However, there are several limitations to the benefits that come with commercial farming.

The corporations who run large-scale farms can easily take advantage of the people they employ. Underpaying workers and creating monopolies is a drawback of this type of farming.[19]

Secondly, the land needed to operate commercial farms continues to shrink. As existing companies continue to increase their acreage and new farmers wish to engage in this method of farming, there is less land for farmers practicing smaller forms of agriculture.[20]

The decreasing availability of land coupled with the heightened desire of commercial farmers to expand their land has caused a spike in the cost of land, making it difficult for newer or younger farmers to enter into commercial farming.[21]

Industrial agriculture also poses a threat to the surrounding ecosystem.

Farm expansion leads to deforestation in woodland areas with little effort on companies’ part to restore forest growth in other areas. The destruction of forests across the world is a source of habitat loss for numerous species across the globe.[22]

The massive amounts of fertilizers and pesticides used in commercial agriculture pose a threat not just to humans, but to the ecosystem as well.

Heavy chemical use can cause runoff that pollutes waterways and increase immunity to various chemicals in plants and pests that leads to increased usage. Sprays spread in the air and contribute to higher levels of greenhouse gases.[23]

Intensive Farming

Where commercial agriculture is the opposite of subsistence farming, intensive farming is the counterpart to organic agriculture.[24]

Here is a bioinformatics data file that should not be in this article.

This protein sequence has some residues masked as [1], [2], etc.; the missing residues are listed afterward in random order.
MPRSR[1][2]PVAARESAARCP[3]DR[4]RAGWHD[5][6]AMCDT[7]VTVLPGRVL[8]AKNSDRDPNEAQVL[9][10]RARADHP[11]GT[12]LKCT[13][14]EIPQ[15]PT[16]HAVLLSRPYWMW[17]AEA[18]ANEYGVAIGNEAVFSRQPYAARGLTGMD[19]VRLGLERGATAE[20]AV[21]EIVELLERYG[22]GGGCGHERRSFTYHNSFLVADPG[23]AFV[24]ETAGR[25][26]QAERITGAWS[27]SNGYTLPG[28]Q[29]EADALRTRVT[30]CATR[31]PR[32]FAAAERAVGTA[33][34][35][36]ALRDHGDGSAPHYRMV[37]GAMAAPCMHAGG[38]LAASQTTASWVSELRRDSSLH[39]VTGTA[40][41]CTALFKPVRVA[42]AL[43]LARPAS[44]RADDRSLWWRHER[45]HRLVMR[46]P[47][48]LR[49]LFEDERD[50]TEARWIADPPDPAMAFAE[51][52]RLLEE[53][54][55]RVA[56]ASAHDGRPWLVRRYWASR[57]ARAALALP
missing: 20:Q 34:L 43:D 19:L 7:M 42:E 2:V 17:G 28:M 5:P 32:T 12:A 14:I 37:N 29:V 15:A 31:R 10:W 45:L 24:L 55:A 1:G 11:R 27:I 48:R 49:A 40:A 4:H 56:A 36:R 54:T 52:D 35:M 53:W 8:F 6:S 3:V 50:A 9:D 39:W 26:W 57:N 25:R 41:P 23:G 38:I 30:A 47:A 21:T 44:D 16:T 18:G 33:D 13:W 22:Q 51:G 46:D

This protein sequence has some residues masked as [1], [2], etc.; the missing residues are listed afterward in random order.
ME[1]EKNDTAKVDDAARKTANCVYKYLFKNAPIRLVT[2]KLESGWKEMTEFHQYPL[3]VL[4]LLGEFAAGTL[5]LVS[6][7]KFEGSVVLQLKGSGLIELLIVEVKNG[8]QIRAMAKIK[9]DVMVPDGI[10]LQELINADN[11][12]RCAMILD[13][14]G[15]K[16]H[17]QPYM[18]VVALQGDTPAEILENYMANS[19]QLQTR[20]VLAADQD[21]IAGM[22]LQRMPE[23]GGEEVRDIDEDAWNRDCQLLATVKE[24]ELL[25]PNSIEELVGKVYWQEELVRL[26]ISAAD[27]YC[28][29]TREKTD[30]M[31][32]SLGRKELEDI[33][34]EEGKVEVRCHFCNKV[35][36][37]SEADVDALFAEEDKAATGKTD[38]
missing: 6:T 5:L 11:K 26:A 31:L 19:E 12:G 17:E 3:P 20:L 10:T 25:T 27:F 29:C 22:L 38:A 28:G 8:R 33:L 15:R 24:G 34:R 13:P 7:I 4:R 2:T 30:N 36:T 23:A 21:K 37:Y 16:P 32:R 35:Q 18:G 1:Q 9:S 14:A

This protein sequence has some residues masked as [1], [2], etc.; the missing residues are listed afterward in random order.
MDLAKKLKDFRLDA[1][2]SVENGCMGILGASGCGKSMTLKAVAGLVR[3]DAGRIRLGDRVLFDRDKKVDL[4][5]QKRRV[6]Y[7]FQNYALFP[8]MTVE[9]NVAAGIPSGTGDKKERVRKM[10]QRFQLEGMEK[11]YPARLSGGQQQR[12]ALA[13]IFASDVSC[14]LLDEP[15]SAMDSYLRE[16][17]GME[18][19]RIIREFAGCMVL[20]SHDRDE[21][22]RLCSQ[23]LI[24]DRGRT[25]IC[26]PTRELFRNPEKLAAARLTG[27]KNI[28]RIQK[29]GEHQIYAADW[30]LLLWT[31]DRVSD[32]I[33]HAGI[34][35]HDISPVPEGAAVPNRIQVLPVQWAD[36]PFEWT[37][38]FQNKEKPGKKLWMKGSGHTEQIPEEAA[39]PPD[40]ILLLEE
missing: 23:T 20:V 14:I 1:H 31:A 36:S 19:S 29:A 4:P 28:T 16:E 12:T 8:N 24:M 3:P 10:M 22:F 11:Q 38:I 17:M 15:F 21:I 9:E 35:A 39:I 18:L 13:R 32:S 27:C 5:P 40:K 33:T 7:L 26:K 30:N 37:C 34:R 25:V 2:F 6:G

The purpose of intensive farms is to produce the most amount of food at the lowest cost, which often means that intensive farms that raise livestock in the least amount of space that laws allow.[25] They are found worldwide.

The high crop yields are one of the significant benefits of intensive farming. This method helps farmers monitor their crops and livestock easily.[26]

These higher yields help keep food prices down for consumers, which in turn helps hunger problems across the globe by offering a balanced diet at a low cost.[27]

Whereas organic farms must use natural manure and large spaces to cultivate crops and raise livestock, intensive farms require much less land and equipment, which contributes to cheaper food.[28]

Intensive farming has strict regulations set in place. The maintenance of livestock, pesticides, manure, and other resources are closely monitored to ensure safe and healthy products for consumers.[29]

While intensive farming is economical and benefits producers and consumers alike, it has the potential to cause harm to the environment.

The most significant environmental detriment is the loss of ecosystems and land across the world due to the expansion of intensive agriculture, similar to commercial farm plants. Intensive farms are responsible for the deforestation of 80% of tropical lands.[30]

The genetic erosion of crops and livestock leads to a loss of global biodiversity, which the destruction of habitats accelerates.[31]

Old and new parasites have emerged thanks to conditions that foster their growth. At the same time, plants and insects that benefit crops are killed.[32]

Intensive farming saps the nutrients from the soil, creates runoff and clogs water systems while increasing the land’s chances of flooding.[33]

Raising large amounts of livestock and clearing land for large-scale plants contribute significantly to greenhouse gases in the atmosphere.[34]

The chemicals used in intensive farming that damage the environment also have the potential to harm the people that work on these plants and the consumers.[35]

The pesticides, fertilizers, and other synthetic chemicals used to grow food are often difficult to wash off, leading to human consumption.[36]

Ingesting these chemicals can have long term effects such as physical deformity, skin allergies, congenital diseases, ADHD, and cancer.[37]

And while it is advantageous that intensive farming uses less space, labor, and resources to produce much more than traditional agriculture, it poses problems for conventional farmers competing with these larger plants and takes away opportunities for job creation.[38]